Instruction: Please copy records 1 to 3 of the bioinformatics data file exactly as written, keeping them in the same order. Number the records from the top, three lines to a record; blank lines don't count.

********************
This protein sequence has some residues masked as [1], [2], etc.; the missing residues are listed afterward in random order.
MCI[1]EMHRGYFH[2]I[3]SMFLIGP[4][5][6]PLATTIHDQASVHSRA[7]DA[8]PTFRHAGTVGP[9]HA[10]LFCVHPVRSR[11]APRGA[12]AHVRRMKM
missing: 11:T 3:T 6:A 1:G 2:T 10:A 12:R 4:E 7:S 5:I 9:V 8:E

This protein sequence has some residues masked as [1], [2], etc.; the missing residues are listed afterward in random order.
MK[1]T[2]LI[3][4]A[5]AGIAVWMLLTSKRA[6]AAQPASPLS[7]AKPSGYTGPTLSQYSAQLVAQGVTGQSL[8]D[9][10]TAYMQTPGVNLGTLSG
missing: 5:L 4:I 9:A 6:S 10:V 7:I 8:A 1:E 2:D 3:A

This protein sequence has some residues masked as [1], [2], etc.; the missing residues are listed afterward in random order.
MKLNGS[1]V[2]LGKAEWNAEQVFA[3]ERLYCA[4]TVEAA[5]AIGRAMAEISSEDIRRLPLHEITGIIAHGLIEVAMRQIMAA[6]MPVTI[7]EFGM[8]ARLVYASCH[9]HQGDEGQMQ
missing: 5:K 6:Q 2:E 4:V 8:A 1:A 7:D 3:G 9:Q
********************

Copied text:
This protein sequence has some residues masked as [1], [2], etc.; the missing residues are listed afterward in random order.
MCI[1]EMHRGYFH[2]I[3]SMFLIGP[4][5][6]PLATTIHDQASVHSRA[7]DA[8]PTFRHAGTVGP[9]HA[10]LFCVHPVRSR[11]APRGA[12]AHVRRMKM
missing: 11:T 3:T 6:A 1:G 2:T 10:A 12:R 4:E 7:S 5:I 9:V 8:E

This protein sequence has some residues masked as [1], [2], etc.; the missing residues are listed afterward in random order.
MK[1]T[2]LI[3][4]A[5]AGIAVWMLLTSKRA[6]AAQPASPLS[7]AKPSGYTGPTLSQYSAQLVAQGVTGQSL[8]D[9][10]TAYMQTPGVNLGTLSG
missing: 5:L 4:I 9:A 6:S 10:V 7:I 8:A 1:E 2:D 3:A

This protein sequence has some residues masked as [1], [2], etc.; the missing residues are listed afterward in random order.
MKLNGS[1]V[2]LGKAEWNAEQVFA[3]ERLYCA[4]TVEAA[5]AIGRAMAEISSEDIRRLPLHEITGIIAHGLIEVAMRQIMAA[6]MPVTI[7]EFGM[8]ARLVYASCH[9]HQGDEGQMQ
missing: 5:K 6:Q 2:E 4:V 8:A 1:A 7:D 3:G 9:Q